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The PowerShot SX720 is the latest in Canon's superzoom lineup offering an outstanding 40x zoom lens for capturing subjects up close. The 4.3 x 2.5 x 1.4-inch camera packs a 20.3-megapixel CMOS sensor and DIGIC 6 image processor, offering the equivalent of a 24-960mm zoom lens in a tiny package. With a single battery charge powering 250 shots, the SX720 continues Canon’s tradition of crafting a compact-sized camera with a full suite of manual controls.
Built-in Wi-Fi makes transferring shots to a smartphone or tablet incredibly intuitive and adds extra functionality for remotely controlling the camera from a smart device. The three-inch touchscreen on the rear lacks touch controls, but the navigation-friendly external buttons make moving through Canon’s well thought out menu simple. A plethora of settings and scene modes help add a little touch of creativity to each shot while the lightweight size makes it a highly portable camera to take on the go.
The neatly designed and savvy Fujifilm FinePix XP130 is a digital camera that’s not only waterproof up to 65 feet but freeze proof to 14 degrees, shockproof to 5.8 feet and even dustproof.
The Fujifilm FinePix XP130 Waterproof Digital Camera offers a 16.4-megapixel BSI CMOS sensor, perfect for dark settings and a Fujinon 5x (28-140mm) wide-angle optical zoom that allows for high-quality photos and 1080p HD videos up to 60 frames per second. It includes built-in Bluetooth sharing, so you can transfer your photos instantly without a manual hookup.
It features a built-in remote camera operation, allowing you to take pictures with it using your smartphone through its Fujifilm Camera Remote app. The camera measures 8 x 5 x 5 inches and weighs only one pound.
For those who prefer the worry-free appeal of a camera that can be tossed in the pool, lake, or ocean (whether intentionally or accidentally) you can’t do much better than the Nikon COOLPIX W100 — at least not at this price point. The W100 has the most basic weather-proofing specs you need to take this thing with you on your vacation: it’s waterproof up (or down) to 33 feet, shockproof (drop-proof) up to 5.9 feet and freeze-proof down to 14 degrees Fahrenheit.
It’s also got a 3x wide-angle NIKKOR glass zoom lens, a middling 13.2-megapixel CMOS sensor, Full HD (1080p) video recording and an intuitive interface with large buttons for underwater handling. It’s a simple camera for simple use; buy it if you’re looking for a basic waterproof camera for the family. If you’re willing to spend a bit more, you should check out either the Olympus TG-870 or Olympus TG-4.
If you’re trying to get great zoom on a budget, sometimes your best route will be getting a certified refurbished camera. With this in mind, we recommend the Canon PowerShot SX530, a well-rounded camera with spectacular zoom capabilities.
The Canon PowerShot SX530 has a stunning 50x (24-1200mm) optical zoom and 4x digital zoom, so tricky far-away shots will not be a problem. It also has a 16-megapixel high-sensitivity CMOS sensor, intelligent image stabilization, a three-inch LCD screen for viewing photos, as well as the ability to take 1080p HD videos at 30 frames per second. Oh, and let’s not forget Wi-Fi and NFC connectivity, so you can quickly send photos to smartphones and tablets for easy sharing.
While reviews are not plentiful on this refurbished unit, customers that have bought this camera elsewhere have been quite happy with the camera. We’re fans of refurbished units if you’re looking on a budget, and this unit has a 90-day warranty, so you can send it back if something doesn’t work correctly.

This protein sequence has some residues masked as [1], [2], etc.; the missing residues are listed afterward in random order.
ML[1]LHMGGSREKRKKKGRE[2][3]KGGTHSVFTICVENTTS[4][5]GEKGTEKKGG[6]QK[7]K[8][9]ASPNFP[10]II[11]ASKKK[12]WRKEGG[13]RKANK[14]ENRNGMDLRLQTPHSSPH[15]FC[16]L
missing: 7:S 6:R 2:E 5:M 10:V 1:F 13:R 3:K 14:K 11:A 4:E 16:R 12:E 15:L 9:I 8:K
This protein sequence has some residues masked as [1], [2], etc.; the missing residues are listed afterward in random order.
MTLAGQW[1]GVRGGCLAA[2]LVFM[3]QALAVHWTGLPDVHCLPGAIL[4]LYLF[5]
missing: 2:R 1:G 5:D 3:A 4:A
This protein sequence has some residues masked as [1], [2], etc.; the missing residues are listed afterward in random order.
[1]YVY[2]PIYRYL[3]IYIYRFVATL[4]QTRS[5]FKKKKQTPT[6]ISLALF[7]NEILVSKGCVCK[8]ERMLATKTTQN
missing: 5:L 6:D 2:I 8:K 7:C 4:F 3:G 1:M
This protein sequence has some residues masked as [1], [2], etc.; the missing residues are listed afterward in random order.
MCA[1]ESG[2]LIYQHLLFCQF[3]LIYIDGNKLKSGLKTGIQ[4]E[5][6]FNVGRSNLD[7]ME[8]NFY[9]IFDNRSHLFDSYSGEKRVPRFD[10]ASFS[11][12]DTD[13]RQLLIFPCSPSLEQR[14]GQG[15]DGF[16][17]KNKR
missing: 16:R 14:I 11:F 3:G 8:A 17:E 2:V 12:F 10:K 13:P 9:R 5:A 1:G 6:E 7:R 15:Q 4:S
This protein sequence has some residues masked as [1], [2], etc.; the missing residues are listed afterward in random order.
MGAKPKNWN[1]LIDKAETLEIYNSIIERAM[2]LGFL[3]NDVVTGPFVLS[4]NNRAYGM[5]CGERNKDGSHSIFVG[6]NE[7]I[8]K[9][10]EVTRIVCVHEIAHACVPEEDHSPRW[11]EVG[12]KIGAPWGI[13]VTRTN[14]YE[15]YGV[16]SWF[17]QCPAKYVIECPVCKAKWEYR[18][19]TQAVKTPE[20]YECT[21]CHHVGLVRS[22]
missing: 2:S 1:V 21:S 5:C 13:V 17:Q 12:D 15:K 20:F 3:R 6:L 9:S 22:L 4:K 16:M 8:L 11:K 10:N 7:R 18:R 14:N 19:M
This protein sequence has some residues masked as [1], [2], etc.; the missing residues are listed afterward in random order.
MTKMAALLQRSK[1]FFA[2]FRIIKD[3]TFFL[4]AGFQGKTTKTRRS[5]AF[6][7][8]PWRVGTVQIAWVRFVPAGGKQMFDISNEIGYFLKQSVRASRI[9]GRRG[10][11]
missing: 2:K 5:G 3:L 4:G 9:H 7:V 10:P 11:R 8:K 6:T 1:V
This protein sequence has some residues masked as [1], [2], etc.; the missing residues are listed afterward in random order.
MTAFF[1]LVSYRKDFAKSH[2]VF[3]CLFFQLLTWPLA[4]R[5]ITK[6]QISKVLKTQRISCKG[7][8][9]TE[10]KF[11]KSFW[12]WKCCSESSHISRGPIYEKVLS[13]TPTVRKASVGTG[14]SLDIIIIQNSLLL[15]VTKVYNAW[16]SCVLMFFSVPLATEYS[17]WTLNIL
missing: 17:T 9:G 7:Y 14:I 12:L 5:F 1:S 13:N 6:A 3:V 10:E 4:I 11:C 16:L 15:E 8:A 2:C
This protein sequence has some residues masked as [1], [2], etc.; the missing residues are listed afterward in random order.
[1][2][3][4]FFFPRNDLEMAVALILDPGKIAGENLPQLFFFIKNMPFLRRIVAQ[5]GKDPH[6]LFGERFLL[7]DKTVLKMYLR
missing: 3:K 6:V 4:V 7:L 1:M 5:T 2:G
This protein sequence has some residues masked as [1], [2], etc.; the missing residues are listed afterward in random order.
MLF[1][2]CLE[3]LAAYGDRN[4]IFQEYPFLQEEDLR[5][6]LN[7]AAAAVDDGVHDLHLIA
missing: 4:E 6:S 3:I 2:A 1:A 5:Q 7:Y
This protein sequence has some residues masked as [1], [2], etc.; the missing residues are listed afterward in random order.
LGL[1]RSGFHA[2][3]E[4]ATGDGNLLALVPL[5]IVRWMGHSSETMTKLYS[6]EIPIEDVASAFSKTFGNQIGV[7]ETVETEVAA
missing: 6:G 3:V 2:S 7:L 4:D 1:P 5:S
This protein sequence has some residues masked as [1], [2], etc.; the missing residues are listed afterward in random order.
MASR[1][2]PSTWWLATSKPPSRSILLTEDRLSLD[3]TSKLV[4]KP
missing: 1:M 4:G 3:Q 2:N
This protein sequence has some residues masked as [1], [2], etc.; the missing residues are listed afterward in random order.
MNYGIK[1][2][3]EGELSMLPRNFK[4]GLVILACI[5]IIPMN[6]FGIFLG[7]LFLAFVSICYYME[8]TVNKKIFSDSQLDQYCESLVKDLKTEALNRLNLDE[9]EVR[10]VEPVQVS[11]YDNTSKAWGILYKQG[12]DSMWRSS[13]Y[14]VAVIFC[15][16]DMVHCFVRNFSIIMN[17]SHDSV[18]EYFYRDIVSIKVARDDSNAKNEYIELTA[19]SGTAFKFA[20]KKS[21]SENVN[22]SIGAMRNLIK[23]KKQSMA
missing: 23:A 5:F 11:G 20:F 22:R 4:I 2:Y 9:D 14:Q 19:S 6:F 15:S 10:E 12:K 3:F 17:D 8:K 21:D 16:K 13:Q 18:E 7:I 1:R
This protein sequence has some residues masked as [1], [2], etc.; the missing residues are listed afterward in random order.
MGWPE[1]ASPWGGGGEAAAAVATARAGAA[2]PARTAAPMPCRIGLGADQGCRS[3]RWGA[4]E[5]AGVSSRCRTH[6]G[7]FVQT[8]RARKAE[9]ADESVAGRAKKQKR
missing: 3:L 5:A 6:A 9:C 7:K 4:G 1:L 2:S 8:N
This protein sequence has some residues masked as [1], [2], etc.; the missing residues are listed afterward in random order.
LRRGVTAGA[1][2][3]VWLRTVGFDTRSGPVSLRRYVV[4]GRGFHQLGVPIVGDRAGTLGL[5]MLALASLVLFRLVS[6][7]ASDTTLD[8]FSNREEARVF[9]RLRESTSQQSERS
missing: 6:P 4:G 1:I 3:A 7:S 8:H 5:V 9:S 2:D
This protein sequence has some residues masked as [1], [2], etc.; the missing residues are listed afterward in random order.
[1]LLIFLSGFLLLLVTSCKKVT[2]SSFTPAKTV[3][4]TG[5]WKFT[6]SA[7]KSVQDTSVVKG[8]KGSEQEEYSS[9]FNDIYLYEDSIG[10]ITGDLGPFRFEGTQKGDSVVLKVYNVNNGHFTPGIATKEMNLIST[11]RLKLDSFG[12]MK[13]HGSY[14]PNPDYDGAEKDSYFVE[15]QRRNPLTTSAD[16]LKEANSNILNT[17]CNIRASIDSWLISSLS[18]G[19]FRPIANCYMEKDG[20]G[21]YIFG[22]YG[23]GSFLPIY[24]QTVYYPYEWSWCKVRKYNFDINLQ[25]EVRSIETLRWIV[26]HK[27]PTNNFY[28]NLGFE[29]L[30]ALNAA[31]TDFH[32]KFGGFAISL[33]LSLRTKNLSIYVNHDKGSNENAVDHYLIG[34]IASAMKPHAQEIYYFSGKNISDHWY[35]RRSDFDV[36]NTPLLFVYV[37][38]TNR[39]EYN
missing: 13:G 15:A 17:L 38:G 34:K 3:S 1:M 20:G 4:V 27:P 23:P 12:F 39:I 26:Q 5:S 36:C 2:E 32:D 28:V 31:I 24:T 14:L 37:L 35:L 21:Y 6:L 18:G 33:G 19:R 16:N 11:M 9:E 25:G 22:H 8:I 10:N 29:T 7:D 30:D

The Canon PowerShot SX420 is one of the best superzoom cameras you can buy in the sub-$300 price range. It offers a full spectrum of mid-range specs in a fixed-lens point-and-shoot form factor. Specifically, it features a 24–1008mm wide-angle lens with 42x optical zoom — not incredibly impressive for the overall superzoom category, but when you factor in the price tag and the rest of the specs it’s quite something.
The SX420 also has a 20-megapixel CCD sensor with Canon’s DIGIC 4+ image processor, high-speed autofocus (AF) for quick and easy shooting, a Smart AUTO function that automatically selects the proper settings for the shooting situation and Wi-Fi and NFC for quick and easy sharing of your photos. The downside? It only shoots video in 720p. But when it comes to sub-$300 superzooms, you’re going to have to make a few sacrifices. This is still an impressive little shooter for the money.
Picture quality - If you’re after the best picture quality for your dollar, look at the image sensor. The sensor is generally the most expensive part of the camera, and the bigger the sensor, the more expensive the camera. There are two different types of sensors: CCD and CMOS. The latter is less expensive to produce — thus more commonly found in budget cameras — but also more susceptible to image noise and has lower light sensitivity. In a budget camera, sensors range from around 16 to 20 megapixels.
Durability - As with most pieces of technology, it’s important to consider how you’ll be using your new camera. Will you be taking photos at family gatherings, or will this camera be rafting down the river with you? If you live a more active lifestyle, make sure your camera can stand up to water, shock, dust, and extreme temperatures.
Zoom - Zoom is one of the most-used features on a basic camera and it’s measured in two ways: optical zoom or digital zoom. Optical zoom measures the actual increase in the lens’s focal length (the distance between the center of the lens and the image sensor). Digital zoom, on the other hand, simply adjusts the image in the camera itself, essentially cropping the image. Optical zoom in the sub-$300 price category ranges anywhere from 5x to 42x.